The boys and I arrived in La May, a beautiful pueblo in the center of The Sacred Valley in Peru. Breathtaking is putting it mildly. Because of an all-night bus ride, we arrived at Niños Del Sol Children’s Home bright and early (6am) in time for breakfast prep.
How Niños Del Sol Children’s Home came to be….
A woman from the states created it by the name of Mama Kia. Her son and daughter-in-law were living in Peru and gave birth to a child (Chandler Sky) who died two days later. Mama Kia had a dream that the child visited her and asked her to save the children on the streets of Cusco. And that’s how it began.
Niños Del Sol Children’s Home is a very special place. It is not a traditional orphanage and the children are not available for adoption. The home is a permanent home for these kids. The other children and adults are their family. They get a lot of love and support, a great education, nutritious meals, and live surrounded by stunning natural beauty.
The kids are incredible… there are 24 in all, though the home is set up for 36. The kids are so well behaved and respectful. The older kids help with the younger ones and they truly are a great family. The entire time we have been here I have never heard a voice raised or anyone complain. And they welcomed the boys and I with open arms even though there was a bit of a language barrier.
The adults of the home are quite simply, saints. Michael (pronounced Mitchell) is one of the original children who came to the home, and now has stayed on to help run the house. He’s an amazing guy. He gave up opportunities to move to the U.S. and also put University on hold because he says God has lead him to stay and help the Home.
Another saint… Mama Jeni. Wow! What a woman. She’s the main Mama of the Home and is a true example of a self-less, hard working, loving mother to 24. She’s the first one up at the Casa and the last one to bed. She cooks, cleans, helps with homework, bandages a scraped knee, wipes a tear, organizes trips to the local swimming pool and has adopted two more kids, Jack and Buck. The home is Mama Jeni’s life work and she obviously loves each and every one of the kids. Her patience is remarkable. In the entire time that we stayed in the home, I never once saw her raise her voice or be short with one of the kids. Amazing.
And there is the incredible Mama Miluska who is another angel and great cook. Michael’s younger brother, Exwar, who helps with the kids and the house…the house psychologist, George, who’s also a great chess player, I might add…and the gardener/maintenance man, Martin who keeps the garden and landscape green… and the two ladies that cook in the kitchen who are the best… they make up the home Family.
The two youngest kids of the home are characters…. Rosbel is the youngest boy. He is destined to be a musician or dancer. He spends his day snapping his fingers, dances in his every step and has the most infectious smile. This kid is special and I adore him.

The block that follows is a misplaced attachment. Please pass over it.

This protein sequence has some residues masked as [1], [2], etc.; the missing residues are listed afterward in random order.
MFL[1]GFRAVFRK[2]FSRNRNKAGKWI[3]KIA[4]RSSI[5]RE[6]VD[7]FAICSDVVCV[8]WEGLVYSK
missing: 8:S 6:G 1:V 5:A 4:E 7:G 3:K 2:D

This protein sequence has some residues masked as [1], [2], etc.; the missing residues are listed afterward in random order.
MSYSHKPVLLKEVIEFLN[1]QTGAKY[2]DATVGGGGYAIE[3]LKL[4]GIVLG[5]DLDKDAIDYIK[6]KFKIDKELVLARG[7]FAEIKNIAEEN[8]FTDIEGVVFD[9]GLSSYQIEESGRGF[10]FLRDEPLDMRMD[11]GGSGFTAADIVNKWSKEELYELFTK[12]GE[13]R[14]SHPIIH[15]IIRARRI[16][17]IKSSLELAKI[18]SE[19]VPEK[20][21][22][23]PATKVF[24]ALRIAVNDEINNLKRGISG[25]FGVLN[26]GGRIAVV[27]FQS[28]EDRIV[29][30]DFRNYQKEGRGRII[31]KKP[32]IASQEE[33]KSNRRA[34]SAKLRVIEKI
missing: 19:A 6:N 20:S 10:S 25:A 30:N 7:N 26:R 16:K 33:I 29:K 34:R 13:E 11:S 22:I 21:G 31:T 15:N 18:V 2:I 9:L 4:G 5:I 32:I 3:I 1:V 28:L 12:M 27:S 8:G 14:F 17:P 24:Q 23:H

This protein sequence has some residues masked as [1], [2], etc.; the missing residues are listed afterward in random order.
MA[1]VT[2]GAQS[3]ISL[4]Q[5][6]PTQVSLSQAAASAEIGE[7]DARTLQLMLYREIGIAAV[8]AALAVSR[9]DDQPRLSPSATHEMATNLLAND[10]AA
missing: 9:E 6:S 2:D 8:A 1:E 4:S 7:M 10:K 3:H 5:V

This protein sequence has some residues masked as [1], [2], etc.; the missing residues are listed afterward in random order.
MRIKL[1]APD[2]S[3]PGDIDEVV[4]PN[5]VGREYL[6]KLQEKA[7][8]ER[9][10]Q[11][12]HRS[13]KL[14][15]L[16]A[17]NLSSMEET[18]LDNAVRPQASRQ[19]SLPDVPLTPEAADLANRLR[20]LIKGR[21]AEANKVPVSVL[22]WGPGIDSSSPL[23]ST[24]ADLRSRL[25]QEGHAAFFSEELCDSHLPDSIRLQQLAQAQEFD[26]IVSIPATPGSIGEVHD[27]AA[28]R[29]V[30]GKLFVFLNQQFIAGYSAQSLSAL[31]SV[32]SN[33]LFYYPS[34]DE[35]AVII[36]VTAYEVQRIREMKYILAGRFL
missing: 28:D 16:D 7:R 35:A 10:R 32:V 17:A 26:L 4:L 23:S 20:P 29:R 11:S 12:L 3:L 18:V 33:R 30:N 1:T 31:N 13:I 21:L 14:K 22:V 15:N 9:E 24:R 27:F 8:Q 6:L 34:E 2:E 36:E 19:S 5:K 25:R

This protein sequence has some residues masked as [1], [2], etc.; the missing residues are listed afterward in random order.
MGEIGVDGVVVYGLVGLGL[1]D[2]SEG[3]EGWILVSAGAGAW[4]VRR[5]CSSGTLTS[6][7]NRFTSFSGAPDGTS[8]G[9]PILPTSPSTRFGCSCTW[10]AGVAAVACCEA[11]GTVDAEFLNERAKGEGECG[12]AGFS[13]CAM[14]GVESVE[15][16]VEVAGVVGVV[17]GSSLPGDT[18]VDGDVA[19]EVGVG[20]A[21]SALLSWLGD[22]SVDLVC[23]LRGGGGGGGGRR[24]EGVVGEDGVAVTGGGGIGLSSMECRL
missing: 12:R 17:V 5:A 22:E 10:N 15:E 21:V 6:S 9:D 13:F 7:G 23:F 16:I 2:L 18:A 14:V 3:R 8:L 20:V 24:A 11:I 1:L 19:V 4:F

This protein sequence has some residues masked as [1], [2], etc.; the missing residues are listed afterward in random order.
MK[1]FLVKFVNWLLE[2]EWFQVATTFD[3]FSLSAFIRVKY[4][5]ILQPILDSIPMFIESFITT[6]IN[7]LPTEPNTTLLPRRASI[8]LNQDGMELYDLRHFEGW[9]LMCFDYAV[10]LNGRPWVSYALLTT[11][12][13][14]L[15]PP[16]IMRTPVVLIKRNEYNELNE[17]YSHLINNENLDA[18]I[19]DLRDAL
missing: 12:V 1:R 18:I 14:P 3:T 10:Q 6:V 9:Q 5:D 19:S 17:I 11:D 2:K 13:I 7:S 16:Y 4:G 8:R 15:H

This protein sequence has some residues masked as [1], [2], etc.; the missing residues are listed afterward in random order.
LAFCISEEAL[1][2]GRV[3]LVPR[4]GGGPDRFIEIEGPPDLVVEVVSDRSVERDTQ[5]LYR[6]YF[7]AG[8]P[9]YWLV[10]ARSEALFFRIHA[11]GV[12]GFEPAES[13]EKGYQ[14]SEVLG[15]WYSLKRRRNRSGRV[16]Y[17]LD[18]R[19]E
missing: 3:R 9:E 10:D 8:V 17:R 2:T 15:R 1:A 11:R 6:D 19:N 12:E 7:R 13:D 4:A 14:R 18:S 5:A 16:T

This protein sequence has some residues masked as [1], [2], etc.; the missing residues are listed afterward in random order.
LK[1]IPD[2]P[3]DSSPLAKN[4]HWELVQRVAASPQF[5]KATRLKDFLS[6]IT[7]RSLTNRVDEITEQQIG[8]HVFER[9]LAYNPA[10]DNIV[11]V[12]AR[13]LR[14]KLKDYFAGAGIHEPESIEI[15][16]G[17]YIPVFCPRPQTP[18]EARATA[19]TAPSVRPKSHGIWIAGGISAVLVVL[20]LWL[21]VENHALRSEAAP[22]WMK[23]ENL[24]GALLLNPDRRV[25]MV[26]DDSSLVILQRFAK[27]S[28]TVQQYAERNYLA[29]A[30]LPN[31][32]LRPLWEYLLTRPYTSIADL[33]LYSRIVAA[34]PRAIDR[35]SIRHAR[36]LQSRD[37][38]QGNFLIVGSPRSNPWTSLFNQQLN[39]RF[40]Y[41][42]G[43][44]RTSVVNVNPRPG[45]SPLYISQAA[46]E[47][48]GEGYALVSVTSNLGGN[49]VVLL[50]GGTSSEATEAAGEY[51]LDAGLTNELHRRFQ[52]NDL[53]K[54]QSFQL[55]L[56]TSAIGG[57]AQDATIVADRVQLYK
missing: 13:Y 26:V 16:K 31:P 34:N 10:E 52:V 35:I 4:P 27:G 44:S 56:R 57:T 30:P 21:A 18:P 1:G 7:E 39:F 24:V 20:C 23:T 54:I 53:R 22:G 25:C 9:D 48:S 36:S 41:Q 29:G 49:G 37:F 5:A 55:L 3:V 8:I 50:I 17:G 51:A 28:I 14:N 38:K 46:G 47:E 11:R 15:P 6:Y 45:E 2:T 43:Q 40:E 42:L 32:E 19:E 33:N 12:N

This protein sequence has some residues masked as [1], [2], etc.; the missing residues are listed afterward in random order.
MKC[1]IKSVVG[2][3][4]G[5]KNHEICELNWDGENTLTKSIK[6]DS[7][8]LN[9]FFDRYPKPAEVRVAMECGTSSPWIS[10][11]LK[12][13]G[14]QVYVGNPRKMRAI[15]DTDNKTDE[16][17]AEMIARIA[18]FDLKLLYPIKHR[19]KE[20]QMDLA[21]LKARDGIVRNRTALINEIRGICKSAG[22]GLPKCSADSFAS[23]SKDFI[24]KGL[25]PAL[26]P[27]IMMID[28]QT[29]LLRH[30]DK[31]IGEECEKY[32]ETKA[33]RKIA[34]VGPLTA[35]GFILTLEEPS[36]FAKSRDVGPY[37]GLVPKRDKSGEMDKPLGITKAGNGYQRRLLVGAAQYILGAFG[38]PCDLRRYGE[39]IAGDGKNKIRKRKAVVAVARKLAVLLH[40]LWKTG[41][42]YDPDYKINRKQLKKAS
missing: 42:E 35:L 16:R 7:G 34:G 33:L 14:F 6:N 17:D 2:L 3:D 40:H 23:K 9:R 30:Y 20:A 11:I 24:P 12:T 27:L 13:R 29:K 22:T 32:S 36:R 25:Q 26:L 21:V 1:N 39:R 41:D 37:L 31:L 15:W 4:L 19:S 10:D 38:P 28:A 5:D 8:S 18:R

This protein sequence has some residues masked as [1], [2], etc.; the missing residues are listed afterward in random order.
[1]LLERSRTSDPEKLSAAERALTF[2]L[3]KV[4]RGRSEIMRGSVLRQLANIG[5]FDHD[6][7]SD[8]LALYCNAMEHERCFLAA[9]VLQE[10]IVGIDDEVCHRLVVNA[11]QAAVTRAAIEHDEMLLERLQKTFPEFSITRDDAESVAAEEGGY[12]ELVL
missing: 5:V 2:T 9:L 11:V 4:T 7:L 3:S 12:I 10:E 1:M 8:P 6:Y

And the youngest of all the kids, Soledad. She’s just plain adorable and has the most amazing imagination. She taught me tons of Spanish and I taught her some English. I dubbed her the Princess of The home…. Everyone there dotes on her and she is a beam of light…
Jackson and Buck held a carnival for the kids. It was a blast… We set up games for the kids and they won prizes…
Candy, mostly. We also did a piñata. I taught an English class which was a lot of fun. The kids taught Buck the fine art of playing marbles and Jackson learned to do laundry by hand with the girls while getting soaking wet.
Our days were filled with walks to the village, taking in the views of the sacred valley and spending time with these amazing kids.
One day after the kids left for school, Jackson and I decide to climb the mountain behind the home to check out the Inca ruins at the top. 7 hours later we got back to the house, exhausted. But the ruins were incredible. For those who have never visited the Sacred Valley, the altitude is a killer. Many visitors get extremely ill from the lack of oxygen. Jackson and I just panted like to old people climbing Mt. Everest. Was the toughest hike I have ever experienced.
The toughest part of our journey is the good-byes. Sobbed all the way to Cusco. It kills you to leave, especially knowing the dire situation at the home. That’s why I’m dedicated to help keep it going. I will keep you all posted as to how you can help with this project. Twelve In Twelve made a donation to the project and helped with expenses while we were there.
We managed a quick overnight trip to Machu Picchu to check it out. Holy cow! Unless you are standing there in person, you can’t possibly imagine the grandeur. I’m so grateful to have stood next to my two sons and see the sunrise over this Wonder of the World.
We now head to Lima and then a stopover in Panama…then on to Haiti.
And now the Call To Action:
Mama Kia passed away a few years ago, and due to some mismanagement, the home has been struggling. In fact, the U.S. Board of Directors disbanded this year and has left Niños Del Sol Children’s Home with little support. I just can’t let these kids, who have been here their whole lives, be split up and sent to different living situations.
If you were planning on donating to Twelve In Twelve and haven’t gotten around to it, now would be a good time, as funds are getting low and we are doing our best to keep afloat as our trip nears an end. In South America, we have made substantial contributions to the Refugio de Monos in Argentina and the Niños Del Sol Children’s Home here in Peru. Still to come, our work in Haiti, staring next week. Thanks for your continued support. We couldn’t do it without you!
More to follow…